The Atomic Era
Here at InkaBilly, we are slightly obsessed with1950’s American culture! It informs a lot of our designs (some already designed, printed and selling … and many, many more on the back burner itching to be realised!) and it also inspires the way we dress and the way we decorate our home.
Although, I wouldn’t say we are Rockabilly purists in any sense because we love to mix up our Retro! I am just far too excited by colour and pattern to ever restrict myself to one era! Mid century in it’s broadest terms is probably the safest way to describe our melting pot of vintage interest.
But, back to the 1950s, (you can’t get more mid century than that!) … I have decided to start writing a blog dedicated to exploring this particular era in history … and it’s art, product design, architecture … I am also writing other posts in our blog about our other strands of design inspiration, but if you’re a 50’s buff, hang on in here for the good stuff!
Starting with my favourite-favourite …. The Atomic Era!
You can’t really talk about the Atomic Era without also talking about it’s sibling, the Space Age. Both took hold of America from the late 1940’s to the 1960’s, but I’m going to concentrate more on the imagery and colours of the Atomic era in this post, keeping the sizzling Space Age for another time!
Post war America found itself caught between anxiety and optimism. The technology that had won the war also held a threat of Armageddon. The austerity of the war was replaced with prosperity and huge developments in technology. People needed a boost after the war and they were certainly going to hang onto anything that would provide it, even if it did hover over them with, you know, only a threat of total annihilation!
So, after the detonation of the first atomic bomb, and these huge developments in science, technology and space travel, it’s no surprise that American artists and designers became unavoidably fascinated by molecular structure, atomic imagery and space exploration.
They were also moving away from the geometric forms of the previous era, the Machine Age. During the war, mass production of bombers, aircraft carriers and tanks had created great faith in machines and the public had regarded technology with ambivalence … but this soon became replaced with a love of organic forms and a plundering of technology.
And so we find the curvaceous boomerang and iconic kidney shaped coffee tables. Patterns featuring technological symbols, atomic and molecular structure, star bursts, rockets and bullet shapes ….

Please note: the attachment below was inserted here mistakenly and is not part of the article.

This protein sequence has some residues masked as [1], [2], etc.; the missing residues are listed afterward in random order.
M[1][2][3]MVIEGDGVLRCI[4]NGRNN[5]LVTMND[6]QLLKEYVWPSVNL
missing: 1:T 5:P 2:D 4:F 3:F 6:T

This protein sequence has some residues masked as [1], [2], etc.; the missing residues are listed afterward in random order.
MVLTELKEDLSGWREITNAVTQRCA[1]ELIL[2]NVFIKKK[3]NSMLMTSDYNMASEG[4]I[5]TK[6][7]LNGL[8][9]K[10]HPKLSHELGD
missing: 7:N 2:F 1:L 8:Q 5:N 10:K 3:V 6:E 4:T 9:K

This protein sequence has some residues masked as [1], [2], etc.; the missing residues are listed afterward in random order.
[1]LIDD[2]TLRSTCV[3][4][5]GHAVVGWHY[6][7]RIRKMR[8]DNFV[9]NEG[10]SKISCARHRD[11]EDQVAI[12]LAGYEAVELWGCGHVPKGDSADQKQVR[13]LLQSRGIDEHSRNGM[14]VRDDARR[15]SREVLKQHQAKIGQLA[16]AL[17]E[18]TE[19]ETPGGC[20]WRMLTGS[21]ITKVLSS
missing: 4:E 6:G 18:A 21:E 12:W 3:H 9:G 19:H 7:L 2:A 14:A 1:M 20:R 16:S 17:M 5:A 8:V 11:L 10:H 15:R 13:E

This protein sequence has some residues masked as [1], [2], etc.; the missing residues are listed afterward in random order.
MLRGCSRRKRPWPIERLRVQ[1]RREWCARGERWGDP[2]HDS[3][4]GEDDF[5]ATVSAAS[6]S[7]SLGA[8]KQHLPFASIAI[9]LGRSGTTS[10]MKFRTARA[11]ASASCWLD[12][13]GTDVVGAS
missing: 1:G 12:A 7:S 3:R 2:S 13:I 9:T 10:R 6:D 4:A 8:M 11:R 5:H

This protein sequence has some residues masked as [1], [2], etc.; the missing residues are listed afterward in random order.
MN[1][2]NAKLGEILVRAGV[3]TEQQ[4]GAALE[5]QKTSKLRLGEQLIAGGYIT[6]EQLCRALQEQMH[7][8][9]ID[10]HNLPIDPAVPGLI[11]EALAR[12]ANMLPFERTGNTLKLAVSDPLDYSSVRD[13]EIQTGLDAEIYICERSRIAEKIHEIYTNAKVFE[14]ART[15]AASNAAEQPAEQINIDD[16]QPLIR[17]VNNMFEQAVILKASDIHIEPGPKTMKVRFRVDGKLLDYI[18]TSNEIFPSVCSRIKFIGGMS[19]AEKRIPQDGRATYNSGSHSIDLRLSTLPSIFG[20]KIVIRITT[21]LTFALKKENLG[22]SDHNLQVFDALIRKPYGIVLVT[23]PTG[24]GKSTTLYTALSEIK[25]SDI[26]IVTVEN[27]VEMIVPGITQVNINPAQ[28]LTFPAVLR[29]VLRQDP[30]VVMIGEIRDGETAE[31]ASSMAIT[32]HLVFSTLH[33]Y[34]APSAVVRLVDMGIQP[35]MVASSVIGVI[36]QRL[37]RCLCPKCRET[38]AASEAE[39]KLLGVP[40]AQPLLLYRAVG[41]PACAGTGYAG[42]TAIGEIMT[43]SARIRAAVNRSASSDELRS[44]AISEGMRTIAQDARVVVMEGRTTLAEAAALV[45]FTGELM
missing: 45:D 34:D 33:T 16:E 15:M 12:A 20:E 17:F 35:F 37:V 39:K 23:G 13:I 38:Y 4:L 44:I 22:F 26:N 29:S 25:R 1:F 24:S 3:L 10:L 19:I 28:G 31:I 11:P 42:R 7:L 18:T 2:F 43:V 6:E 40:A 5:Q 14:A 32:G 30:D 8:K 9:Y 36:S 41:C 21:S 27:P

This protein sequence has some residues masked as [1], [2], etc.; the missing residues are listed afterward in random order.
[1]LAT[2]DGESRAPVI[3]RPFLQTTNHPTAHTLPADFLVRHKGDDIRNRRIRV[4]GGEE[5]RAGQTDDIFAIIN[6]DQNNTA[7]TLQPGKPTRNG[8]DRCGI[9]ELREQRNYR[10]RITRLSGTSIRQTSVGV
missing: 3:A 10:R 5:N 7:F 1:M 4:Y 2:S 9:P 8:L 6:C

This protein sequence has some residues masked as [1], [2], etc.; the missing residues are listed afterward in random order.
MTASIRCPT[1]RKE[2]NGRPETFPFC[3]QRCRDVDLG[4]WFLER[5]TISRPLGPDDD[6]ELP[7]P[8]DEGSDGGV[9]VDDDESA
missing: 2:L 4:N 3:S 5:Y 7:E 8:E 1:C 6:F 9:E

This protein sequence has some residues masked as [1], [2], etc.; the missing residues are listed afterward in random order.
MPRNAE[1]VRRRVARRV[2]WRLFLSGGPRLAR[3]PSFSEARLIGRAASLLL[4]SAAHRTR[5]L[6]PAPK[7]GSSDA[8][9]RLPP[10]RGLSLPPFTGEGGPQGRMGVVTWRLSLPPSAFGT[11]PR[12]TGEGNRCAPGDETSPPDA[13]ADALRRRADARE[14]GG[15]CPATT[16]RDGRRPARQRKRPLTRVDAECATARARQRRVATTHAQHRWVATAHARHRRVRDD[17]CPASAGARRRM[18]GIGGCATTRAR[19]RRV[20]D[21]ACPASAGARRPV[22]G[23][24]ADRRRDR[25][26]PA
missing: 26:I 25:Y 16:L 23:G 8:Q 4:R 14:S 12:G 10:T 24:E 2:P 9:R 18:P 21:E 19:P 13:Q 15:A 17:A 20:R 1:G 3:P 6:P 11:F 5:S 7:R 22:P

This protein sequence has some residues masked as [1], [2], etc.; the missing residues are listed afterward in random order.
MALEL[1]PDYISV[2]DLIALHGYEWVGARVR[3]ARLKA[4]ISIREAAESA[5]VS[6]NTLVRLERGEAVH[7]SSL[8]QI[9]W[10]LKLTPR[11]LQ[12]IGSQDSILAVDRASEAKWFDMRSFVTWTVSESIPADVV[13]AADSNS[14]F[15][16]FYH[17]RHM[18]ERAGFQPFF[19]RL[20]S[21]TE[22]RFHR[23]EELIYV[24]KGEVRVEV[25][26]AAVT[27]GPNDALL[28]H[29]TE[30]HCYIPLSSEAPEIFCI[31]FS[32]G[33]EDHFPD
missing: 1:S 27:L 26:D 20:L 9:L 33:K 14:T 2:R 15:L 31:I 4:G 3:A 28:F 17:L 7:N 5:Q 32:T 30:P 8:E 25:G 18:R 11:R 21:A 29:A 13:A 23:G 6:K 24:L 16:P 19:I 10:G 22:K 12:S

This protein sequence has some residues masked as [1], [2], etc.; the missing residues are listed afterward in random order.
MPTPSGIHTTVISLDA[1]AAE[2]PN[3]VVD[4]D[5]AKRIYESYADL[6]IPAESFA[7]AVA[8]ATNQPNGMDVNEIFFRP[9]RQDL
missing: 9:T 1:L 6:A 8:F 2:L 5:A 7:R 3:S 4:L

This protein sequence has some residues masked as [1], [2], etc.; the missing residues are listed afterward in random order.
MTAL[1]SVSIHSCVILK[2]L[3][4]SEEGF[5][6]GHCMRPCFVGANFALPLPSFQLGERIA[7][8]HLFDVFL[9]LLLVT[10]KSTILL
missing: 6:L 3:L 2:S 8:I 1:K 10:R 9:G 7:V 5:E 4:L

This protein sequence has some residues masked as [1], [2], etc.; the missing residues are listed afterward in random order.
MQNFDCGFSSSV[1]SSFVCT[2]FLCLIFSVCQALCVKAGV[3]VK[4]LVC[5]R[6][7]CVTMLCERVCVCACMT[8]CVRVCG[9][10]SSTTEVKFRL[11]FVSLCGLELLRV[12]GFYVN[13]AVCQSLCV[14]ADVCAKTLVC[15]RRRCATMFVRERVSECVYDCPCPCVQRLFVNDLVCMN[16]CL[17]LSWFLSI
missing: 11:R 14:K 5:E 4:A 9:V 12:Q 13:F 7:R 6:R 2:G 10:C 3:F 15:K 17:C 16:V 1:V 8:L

Technological developments in new materials also informed what could be done with product and interior design. The plastics of wartime transformed into what became every house wife’s best friend –Tupperware! The moulded plywood which had been developed by Charles and Ray Eames during the war for splinting injured soldiers would go on to inspire their iconic furniture. And of course new materials such as melamine, formica and laminate would all inform the new shapes and colours. Smooth lines, sleek glossy surfaces …. All shiny, shiny and new, new, new!
The first mass produced acrylic paints arrived in the 1950’s too, bringing in colours that were more saturated and more singing ….
There were three major colour trends in the 1950’s; Pastel, Modern and Scandinavian. We’re all aware of the popular pastel shades of pink, turquoise, mint, green, pale yellow and blue, but there was also the ‘modern’ shades of vibrant yellow, electric blue, orange, red and black and white. The Scandinavian palette enveloped the more organic shades of brown, cream, grey and green - not colours that spring to mind straight away when you think of classic 50’s design and patterns, but then if you start looking into barkcloth fabrics and you can really see these colours being used.
A totally iconic American colour scheme of 1950’s kitchens combines colours from a couple of these trends …. The superbly stylish turquoise and red! And the black and white of American Diner checkered floors.
Over in the Architecture camp, elements of the Atomic and Space Age were brought together in the Googie design movement in commercial buidlings and signage in the USA . You know the style – kinda looks like a flying saucer just landed by the side of the road! Bold boomerang angles, signs shaped like rocket ships, everything had fins and wings, but again, that’s a subject which requires it’s own post …. another one for another time! ….
If you’d like to do your own further research into Atomic Age product design, check out a few of my personal favourite designers like Charles and Ray Eames, Arne Jacobson (egg chair), George Nelson (ball clock, wire shaped pendant lights), Metamec (British clock designers who produced iconic clocks of the 50s & 60’s), Robert Kaufman (fabric) .. to name but a few …
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Thanks to; revivalvintagestudio.blogspot.co.uk, blog.retroplanet.com, ohiohistory.wordpress.com, eamesoffice.com, apartmenttherapy.com, neh.gov, dotandbo.com, upwithfirniture.com and good ole Wikipedia!
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